At one time or another every person in the world must make a similar decision. We all need to decide when it is time to quit doing something. It is a metaphor-rich moment.
Put your foot down.
Put a fork in it.
Walk away and don’t look back.
The end of the road.
Pack it in.
Stop playing the game.
Not going to take it any more.
Close the book.
How do you know when it is time to stop writing?
I mean permanently, stop writing.
It will always be difficult and time consuming, so if it is difficult and time consuming, that can’t be the time. There will always be critics, so bad reviews can’t be the reason. Markets shift and cycle around, so changing times cannot be the trigger to stop. Publishers will always have authors they like better. So will readers.
Even indie authors need to make a decision when it is time to give up. It’s not as if being an indie author immunizes someone from the work, the critics, changing needs of the market and the likes and dislikes of readers.
So how do you know when it is time to stop writing?
When you hate readers.
I am not using the word “hate” loosely or simply to make a point. It can be real hate accompanied by grinding bitterness.
Readers don’t appreciate quality writing. They are not interested in anything of depth. They are not smart enough to understand how important my work is.
Time to stop writing. Immediately.
Seriously, if you were a customer service representative for a company and you hated every customer that calls you, it is time to quit. If you are a teacher and you hate students, it is time to retire. If you were a pastor and hated church members, well, it is obvious what your decision should be.
When anyone begins to hate their audience, it is the sure sign they need to move on.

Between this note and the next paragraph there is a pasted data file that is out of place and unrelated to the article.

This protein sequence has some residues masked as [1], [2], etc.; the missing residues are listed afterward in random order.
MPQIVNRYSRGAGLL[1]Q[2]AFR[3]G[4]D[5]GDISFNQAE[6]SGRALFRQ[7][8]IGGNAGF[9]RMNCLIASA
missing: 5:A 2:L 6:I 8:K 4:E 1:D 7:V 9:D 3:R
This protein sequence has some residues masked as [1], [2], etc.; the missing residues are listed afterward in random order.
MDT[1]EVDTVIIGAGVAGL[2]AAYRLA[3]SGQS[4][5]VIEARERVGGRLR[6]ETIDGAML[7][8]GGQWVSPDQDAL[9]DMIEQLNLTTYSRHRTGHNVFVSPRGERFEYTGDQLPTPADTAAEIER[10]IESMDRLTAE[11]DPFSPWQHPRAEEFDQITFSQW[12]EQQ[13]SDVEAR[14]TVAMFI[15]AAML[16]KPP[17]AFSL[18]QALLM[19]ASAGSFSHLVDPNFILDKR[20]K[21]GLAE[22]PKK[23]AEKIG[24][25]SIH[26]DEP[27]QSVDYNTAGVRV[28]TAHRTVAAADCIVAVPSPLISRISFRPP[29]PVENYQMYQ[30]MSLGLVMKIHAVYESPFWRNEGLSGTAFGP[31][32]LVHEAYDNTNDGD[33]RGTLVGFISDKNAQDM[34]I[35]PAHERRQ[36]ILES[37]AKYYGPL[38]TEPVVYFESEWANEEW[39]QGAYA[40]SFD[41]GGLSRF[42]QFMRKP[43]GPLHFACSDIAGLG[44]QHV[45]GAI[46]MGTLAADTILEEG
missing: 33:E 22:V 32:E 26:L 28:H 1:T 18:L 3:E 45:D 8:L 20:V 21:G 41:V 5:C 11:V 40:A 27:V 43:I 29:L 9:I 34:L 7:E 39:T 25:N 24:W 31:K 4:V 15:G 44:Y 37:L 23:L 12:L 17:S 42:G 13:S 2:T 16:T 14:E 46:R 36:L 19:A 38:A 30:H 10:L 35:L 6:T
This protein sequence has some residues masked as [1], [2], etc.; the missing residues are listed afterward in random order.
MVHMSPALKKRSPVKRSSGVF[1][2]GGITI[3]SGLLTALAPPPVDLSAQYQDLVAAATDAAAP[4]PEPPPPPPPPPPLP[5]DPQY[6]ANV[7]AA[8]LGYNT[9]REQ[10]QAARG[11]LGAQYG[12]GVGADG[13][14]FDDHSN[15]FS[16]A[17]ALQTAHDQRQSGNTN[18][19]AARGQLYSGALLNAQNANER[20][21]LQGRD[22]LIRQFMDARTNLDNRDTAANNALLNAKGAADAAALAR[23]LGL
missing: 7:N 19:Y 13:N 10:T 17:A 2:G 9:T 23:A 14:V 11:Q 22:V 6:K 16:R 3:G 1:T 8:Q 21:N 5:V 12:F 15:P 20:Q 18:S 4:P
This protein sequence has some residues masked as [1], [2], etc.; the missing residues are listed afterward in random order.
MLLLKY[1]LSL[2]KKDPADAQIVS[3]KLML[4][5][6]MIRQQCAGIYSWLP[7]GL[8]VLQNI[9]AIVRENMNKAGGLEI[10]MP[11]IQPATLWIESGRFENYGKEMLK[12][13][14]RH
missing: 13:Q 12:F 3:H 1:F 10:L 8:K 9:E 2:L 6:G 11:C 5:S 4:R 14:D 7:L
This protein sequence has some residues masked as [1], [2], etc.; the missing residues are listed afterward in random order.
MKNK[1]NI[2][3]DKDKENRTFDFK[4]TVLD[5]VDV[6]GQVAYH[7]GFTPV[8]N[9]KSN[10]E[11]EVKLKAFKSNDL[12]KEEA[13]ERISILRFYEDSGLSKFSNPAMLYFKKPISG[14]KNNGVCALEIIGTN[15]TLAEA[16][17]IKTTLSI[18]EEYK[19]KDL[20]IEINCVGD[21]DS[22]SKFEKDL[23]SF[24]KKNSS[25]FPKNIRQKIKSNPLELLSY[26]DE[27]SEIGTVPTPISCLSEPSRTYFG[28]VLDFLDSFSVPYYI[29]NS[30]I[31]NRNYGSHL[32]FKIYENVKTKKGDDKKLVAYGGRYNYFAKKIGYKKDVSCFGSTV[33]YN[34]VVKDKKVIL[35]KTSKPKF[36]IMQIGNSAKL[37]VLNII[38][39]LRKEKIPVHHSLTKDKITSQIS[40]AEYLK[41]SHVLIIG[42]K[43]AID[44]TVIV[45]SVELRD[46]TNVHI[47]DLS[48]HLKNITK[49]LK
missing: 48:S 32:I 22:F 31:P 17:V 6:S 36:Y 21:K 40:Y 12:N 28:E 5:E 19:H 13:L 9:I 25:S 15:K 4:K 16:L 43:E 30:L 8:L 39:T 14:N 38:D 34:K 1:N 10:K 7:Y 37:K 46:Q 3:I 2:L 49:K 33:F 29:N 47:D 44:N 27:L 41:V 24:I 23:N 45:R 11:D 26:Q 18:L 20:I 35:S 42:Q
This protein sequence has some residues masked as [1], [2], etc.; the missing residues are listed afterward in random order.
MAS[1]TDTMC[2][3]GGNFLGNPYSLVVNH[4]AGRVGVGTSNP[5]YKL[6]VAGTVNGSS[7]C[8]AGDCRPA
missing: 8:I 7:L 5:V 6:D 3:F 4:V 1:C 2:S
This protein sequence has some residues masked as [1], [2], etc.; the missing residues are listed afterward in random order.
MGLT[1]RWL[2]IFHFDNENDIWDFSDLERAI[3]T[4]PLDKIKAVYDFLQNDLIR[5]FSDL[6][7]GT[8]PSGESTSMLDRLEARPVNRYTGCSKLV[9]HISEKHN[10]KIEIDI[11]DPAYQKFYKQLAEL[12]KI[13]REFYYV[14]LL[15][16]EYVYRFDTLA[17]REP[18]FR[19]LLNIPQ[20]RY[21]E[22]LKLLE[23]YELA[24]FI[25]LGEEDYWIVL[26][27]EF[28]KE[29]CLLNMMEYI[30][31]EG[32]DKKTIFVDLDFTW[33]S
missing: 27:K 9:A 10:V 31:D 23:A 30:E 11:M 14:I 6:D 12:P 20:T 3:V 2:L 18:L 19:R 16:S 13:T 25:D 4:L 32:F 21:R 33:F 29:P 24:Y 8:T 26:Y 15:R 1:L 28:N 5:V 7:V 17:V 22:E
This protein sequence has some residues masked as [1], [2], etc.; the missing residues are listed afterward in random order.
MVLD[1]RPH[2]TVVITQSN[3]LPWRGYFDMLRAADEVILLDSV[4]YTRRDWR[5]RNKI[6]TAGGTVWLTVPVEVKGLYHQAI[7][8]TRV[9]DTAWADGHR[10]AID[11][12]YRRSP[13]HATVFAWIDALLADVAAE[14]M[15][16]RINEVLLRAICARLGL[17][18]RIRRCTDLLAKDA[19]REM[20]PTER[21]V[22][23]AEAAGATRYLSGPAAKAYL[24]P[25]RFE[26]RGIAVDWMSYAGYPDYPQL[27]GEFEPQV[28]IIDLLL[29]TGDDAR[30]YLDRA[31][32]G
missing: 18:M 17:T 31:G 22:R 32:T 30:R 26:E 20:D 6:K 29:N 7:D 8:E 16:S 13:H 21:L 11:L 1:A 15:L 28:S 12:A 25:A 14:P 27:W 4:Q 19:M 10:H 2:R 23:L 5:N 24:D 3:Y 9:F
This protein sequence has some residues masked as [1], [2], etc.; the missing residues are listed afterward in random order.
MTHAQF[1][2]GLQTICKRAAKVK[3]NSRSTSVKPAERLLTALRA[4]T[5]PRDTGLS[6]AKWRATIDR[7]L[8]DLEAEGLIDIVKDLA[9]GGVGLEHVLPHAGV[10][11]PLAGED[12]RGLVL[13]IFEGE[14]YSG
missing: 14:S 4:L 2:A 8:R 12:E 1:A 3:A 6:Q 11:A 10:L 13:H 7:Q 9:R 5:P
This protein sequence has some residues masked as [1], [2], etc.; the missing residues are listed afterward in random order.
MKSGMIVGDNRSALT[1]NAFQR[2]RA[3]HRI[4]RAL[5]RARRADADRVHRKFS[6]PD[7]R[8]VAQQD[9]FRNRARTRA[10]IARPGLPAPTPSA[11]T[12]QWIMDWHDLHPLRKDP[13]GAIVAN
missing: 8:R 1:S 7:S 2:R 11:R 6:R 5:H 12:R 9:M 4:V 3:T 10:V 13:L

“Those idiots wouldn’t know a good book if it hit them in the face.”
“No one appreciates good writing any more.”
“People are only interested in watered-down messages. I won’t pander to them.”
Maybe you wouldn’t say any of these out loud, but you might think it.
Publishing books has an interesting side lurking in the shadows that is common among all artistic ventures. It is the same in music, fine art, drama, film…as well as writing. For any number of reasons, creators can isolate themselves from the consumers, lose touch with them and eventually hate them.
Because connecting with readers can be difficult, frustrating or even downright maddening, it can be quite easy to actually end up despising them.
But there is an antidote for this disease.
Pray for your readers specifically and in general, but don’t announce it. That’s right, don’t tell them. Why not?
Because you aren’t praying to make people like you. You are praying for them because God wants you to.
Prayer is a calming balm for a bitter attitude. If I weren’t a Christian, I would think it was a magic spell. And it is magic. Divine magic. It is impossible for light and dark to abide together. When light comes in, darkness leaves.
Praying for the readers of your work today and every day is the cure to the disease threatening to extinguish your passion for writing.
Praying for the readers of your work today and every day will free you to write joyfully for the rest of your life whether you are published or not.